 Papules, pustules a...
Furuncles
 More severe hair follicle
abscess with Staph
 acute, tender,
erythematous nodule
 TX: warm compresses,
abx, ...
Carbuncle
 More extensive
abscess than
furuncle; Staph
 TX: I&D, oral or IV
abx
 NCAA: see Bacterial
Infections
Methicillin-Resistant Staph Aureus
“MRSA”
 Staph strains resistant to ß-lactam abx (e.g.
dicloxacillin, methicillin)
 Ma...
Methicillin-Resistant Staph Aureus
“MRSA”
 When to suspect
– Skin abscesses
– Infections resistant to initial abx
 Prope...
Methicillin-Resistant Staph Aureus
“MRSA”
 Prevention
– No participation of infected athletes until
cured
– Protect expos...
Varicella (chickenpox)
 Varicella zoster virus
 Lesions in various stages—
papules, vesicles, ulcers,
crusts on red base...
Miliaria Rubra
“prickly heat”
 sweat duct occlusion
 fine erythematous
papules
 TX: dry clothing,
hydrophilic
ointments
Contact Dermatitis
 direct chemical irritant
or allergic delayed rxn
 pruritic patches of
vesicles on weeping
base
 TX:...
Atopic Dermatitis
 dry easily irritated
skin, worsened by
heat and sweat
 pruritic erythematous
macules and patches,
fle...
Sunburn
 UV radiation
 mild to intense
erythema
 analgesics, cool
compresses, topical
steroids or lotions
Photosensitivity
Reactions
 reaction to sun or Rx
 eczema-like rash in
sun-exposed areas
 TX:
– stop offending med
– pr...
Striae Distensae
 rupture of elastic
fibers from rapid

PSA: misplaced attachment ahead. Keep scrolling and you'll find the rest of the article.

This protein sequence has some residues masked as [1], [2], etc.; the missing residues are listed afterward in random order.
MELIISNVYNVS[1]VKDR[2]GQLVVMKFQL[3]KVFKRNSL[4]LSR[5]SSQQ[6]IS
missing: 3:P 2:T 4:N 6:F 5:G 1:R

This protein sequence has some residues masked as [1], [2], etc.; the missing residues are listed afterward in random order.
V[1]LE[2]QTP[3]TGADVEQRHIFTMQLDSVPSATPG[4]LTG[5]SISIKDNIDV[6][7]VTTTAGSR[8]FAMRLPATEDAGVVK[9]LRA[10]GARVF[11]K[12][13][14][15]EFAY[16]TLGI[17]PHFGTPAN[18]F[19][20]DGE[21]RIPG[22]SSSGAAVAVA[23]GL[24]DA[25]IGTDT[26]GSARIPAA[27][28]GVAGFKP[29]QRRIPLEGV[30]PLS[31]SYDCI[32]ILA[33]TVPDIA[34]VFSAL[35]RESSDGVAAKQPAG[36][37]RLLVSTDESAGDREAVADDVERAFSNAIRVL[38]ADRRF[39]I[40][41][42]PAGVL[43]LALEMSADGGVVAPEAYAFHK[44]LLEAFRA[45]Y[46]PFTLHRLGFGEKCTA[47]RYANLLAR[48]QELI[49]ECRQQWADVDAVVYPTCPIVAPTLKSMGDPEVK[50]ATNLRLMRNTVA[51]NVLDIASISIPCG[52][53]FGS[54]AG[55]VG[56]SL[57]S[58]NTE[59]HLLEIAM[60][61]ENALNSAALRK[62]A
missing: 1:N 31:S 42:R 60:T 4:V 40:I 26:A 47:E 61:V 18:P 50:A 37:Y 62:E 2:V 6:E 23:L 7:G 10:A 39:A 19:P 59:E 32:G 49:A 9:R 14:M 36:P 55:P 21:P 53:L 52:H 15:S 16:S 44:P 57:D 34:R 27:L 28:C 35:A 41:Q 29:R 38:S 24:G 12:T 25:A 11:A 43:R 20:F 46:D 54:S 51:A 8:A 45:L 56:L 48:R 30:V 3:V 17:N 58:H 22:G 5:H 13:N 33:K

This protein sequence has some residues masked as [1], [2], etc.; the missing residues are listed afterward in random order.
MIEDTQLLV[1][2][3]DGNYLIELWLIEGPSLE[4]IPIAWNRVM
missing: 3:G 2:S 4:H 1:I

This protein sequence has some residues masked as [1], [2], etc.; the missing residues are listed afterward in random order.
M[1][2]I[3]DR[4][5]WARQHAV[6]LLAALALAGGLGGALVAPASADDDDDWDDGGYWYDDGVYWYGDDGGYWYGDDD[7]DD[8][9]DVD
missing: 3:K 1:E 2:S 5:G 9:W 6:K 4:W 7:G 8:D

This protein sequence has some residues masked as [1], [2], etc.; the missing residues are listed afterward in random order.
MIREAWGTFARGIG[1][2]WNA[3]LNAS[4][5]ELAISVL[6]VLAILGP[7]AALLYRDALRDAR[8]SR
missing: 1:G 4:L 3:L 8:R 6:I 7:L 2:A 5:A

growth; steroids?
 perpendicular to
lines of tension;
shoulders, ...
Conclusion
 Skin diseases in athletes can be sports
and regionally specific
 Recognize and treat early
 Know the rules ...
Sports Dermatology
Sports Dermatology
Sports Dermatology
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Sports Dermatology

  1. 1. Sports Dermatology Kevin deWeber, MD, FAAFP Director Primary Care Sports Medicine Fellowship Military Sports Medicine Fellowship “Every Warrior an Athlete”
  2. 2. Objectives  Review common dermatologic problems and how they affect athletes  Discuss skin disorders specific to athletes  Review diagnostic keys and treatments of athletic dermatologic concerns
  3. 3. Introduction  Definitions  Feet  Groin  Buttocks  Hands  Face  General  Chest and Back
  4. 4. Definitions  Macule – not raised, 1 cm or less  Patch – not raised, greater than 1 cm  Papule - raised, 1 cm or less  Plaque - flat elevation, greater than 1 cm  Nodule – rounded elevation, greater than 1 cm  Tumor – large nodule